By Kathleen Peddicord
Medellin, Colombia, and Panama City, Panama, are two of the world’s top retirement havens for 2011. Here’s how these top retire-overseas choices compare with each other.
Preparing it, I couldn’t help but compare that city to Panama City, my current home base and a long-standing top retire-overseas choice.
In many ways, these two places are the yin and the yang of each other.
Arriving in Panama City, you recognize instantly that this town is open for business, pushing for growth, and embracing prosperity. Your heart rate quickens, and your mind works quicker, too, trying to keep up with the commotion all around.
Arriving in Medellin has the opposite physical effects. Your heart slows a bit, your mind settles…
Unlike Panama City, Medellin‘s cityscape isn’t all high-rise condo towers and features nary a single building of glass or steel. From any height (the windows of one of the city’s luxury penthouse apartments for example, or the top of one of the surrounding hills), Medellin appears a sea of red clay tiles and red brick buildings interspersed regularly by swatches of foliage and flowers. The effect, again, is calming and peaceful.
You can learn a lot about a place both from and by its taxi drivers. They’re a top source of getting-to-know-a-city information and insights, of course, but they’re also a barometer of the mood of a place. In Panama City, taxi drivers are in a hurry. They honk their horns constantly. They weave in and out of traffic, from lane to lane, pushing for constant progress. They can’t abide sitting still or even slowing down and tend to run traffic lights and ignore things like “Stop” signs.
In Medellin, the taxi drivers, like their city, are gentler and calmer, happy to stop to offer directions or even to chat. During our entire visit, I heard the honking of not a single car horn, not by a taxi driver and not by anyone else either.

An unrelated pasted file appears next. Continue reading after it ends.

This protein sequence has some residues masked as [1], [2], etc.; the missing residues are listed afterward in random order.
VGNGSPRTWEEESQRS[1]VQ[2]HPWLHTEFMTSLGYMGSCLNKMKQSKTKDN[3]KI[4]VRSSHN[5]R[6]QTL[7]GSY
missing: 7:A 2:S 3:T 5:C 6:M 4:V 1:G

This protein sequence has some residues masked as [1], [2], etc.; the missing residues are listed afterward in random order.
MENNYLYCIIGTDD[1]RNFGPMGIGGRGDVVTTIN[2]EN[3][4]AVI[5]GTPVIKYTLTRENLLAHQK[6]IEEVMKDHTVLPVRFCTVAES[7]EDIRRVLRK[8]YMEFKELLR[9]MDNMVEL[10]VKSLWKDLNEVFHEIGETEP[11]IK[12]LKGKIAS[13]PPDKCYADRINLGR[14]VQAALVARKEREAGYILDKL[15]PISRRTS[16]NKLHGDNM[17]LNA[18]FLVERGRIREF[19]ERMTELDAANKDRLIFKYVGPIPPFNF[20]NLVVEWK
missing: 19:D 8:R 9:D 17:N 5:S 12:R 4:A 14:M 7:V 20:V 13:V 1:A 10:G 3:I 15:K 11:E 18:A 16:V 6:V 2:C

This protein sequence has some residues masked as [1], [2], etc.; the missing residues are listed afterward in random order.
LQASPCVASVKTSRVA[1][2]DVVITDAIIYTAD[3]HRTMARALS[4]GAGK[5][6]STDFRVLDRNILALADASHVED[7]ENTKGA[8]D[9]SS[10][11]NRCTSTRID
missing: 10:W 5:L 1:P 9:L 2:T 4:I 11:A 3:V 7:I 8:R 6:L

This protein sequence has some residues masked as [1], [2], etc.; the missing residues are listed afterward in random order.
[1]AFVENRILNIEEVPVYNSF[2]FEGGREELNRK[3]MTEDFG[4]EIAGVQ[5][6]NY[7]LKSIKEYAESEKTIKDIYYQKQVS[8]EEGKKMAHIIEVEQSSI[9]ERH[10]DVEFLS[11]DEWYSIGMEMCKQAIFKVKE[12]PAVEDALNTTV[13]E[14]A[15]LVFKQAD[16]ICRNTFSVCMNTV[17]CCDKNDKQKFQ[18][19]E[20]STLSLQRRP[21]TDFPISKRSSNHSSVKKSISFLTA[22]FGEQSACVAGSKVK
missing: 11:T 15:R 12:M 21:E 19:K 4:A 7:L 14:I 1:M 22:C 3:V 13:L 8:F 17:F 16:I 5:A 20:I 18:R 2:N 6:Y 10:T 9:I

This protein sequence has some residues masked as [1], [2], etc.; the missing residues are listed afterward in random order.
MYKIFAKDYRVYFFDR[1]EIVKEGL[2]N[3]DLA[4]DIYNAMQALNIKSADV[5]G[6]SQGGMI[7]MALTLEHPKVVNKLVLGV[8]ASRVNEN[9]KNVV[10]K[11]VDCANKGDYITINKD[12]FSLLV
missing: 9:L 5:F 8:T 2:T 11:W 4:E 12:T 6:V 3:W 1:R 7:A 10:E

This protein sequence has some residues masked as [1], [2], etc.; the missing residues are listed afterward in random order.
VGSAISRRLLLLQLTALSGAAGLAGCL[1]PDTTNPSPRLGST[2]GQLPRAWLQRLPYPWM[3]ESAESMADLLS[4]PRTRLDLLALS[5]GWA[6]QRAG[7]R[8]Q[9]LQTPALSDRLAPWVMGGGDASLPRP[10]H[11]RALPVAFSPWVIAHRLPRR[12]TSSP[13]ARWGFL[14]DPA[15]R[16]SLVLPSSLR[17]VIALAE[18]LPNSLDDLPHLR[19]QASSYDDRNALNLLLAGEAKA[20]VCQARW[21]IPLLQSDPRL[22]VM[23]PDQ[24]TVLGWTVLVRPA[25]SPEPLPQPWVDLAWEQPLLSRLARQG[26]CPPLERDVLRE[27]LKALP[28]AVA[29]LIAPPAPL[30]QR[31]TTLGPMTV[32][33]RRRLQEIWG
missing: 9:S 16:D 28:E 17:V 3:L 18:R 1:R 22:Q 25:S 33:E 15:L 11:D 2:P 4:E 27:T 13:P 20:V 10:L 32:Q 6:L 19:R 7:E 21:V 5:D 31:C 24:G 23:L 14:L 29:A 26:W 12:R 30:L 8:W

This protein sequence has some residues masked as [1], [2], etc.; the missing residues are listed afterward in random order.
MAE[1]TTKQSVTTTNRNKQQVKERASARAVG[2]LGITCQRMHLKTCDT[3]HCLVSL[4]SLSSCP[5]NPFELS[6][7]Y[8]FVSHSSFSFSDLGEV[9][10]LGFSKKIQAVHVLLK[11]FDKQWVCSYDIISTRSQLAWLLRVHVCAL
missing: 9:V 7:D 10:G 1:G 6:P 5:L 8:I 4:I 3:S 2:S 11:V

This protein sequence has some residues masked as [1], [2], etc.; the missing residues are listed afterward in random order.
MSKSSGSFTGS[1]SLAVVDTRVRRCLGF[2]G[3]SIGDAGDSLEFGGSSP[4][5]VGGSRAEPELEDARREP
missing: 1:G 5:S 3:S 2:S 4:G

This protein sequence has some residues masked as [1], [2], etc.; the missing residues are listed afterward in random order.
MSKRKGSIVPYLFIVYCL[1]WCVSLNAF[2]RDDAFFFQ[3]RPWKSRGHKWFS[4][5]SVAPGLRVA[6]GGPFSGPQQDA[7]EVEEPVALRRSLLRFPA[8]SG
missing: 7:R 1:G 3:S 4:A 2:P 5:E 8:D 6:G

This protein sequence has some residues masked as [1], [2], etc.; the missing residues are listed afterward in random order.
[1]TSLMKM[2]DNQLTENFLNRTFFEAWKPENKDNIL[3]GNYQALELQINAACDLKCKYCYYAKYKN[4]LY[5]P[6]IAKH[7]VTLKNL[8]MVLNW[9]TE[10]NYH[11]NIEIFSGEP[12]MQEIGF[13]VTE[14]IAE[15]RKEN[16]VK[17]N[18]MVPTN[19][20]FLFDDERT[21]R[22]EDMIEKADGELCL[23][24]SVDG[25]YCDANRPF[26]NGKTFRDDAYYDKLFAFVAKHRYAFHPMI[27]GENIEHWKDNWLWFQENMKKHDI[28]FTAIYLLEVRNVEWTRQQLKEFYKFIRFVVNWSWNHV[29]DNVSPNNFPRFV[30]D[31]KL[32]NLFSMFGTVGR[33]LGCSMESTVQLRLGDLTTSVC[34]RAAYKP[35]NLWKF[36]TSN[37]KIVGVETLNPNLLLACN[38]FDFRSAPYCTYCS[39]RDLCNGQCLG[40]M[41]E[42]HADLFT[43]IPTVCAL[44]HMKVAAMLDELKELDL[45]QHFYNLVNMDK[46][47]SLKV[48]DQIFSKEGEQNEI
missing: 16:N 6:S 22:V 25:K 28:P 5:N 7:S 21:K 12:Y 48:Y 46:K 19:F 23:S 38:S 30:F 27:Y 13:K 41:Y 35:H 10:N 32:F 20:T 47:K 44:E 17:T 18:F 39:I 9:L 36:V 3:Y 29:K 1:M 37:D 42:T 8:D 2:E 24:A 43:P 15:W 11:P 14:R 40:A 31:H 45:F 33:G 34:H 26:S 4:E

It’s also worth noting that, in Medellin, taxis are not only ever-present, but also always painted yellow and metered, unlike in many of the places where we recommend you spend time. Again, orderly…genteel…
Medellin is impressively green, with trees, plants, and small gardens everywhere, and remarkably clean. In the central neighborhoods, you see no litter. The metro, a point of pride for the local population, is spotless and like new. At every station and in every train we boarded, I looked for but was unable to find even a cigarette butt or piece of gum on the ground.
MY OPINION AS AN EXPAT LIVING IN MEDELLIN SINCE MARCH OF 2006:
First off, I would like to commend Katleen Peddicord for even suggesting the notion of retiring in Medellin, Colombia. Although everyone already lives in Colombia knows that it is an amazing place to live and visit, most outsiders are still mind-locked on the stereotype that described the violent days of Medellin past. Granted, some of the violence remains, but you will find the same most everywhere in the world including places such as Miami, Boston, Washington DC, Los Angeles and Detroit just to name a few. Do not let old stereotypes keep you from visiting or considering Colombia as a retirement destination.
I lived in Panama City for 6 months in 2005 and personally did not like the city and its climate. Medellin for me is a far superior place to live and call home due to several factors including climate, cost, culture, friendly locals and ease of transportation to name a few. However, the city does not come without its drawback. The traffic here is difficult at times and the infrastructure is far from perfect. However, we do have the Metro which is a great alternative to buying a car or taking taxis. I take the Metro all the time, but avoid it at peak hours in the morning and evening after work. I would have to say that Medellin‘s biggest drawback for me is the pollution caused by car, bus and motorcycle exhaust. In fact, many of the original expats have already moved away to the countryside where the air is much cleaner. The banks here do not have a great reputation from an ‘ease of use’ perspective. However, I maintain bank accounts in the USA and use the ATM system as my preferred choice of withdrawal. Although I am not retired, I would consider any place in Colombia as a retirement destination once you figure out how to manage your affairs here.
Kathleen failed to mention the ‘pensionado visa’ in her report which is also an effective method to retire here without having to buy property and/or start a business for VISA purposes. There is alot to learn about living in Colombia and although I am no expert, I am learning more every day that I chose to live here. I will add to Kathleen’s excellent reports on Medellin with one of my own soon that will shed some more light on this town my my own unique perspective. Until then, ‘a la orden‘ from Medellin, Colombia!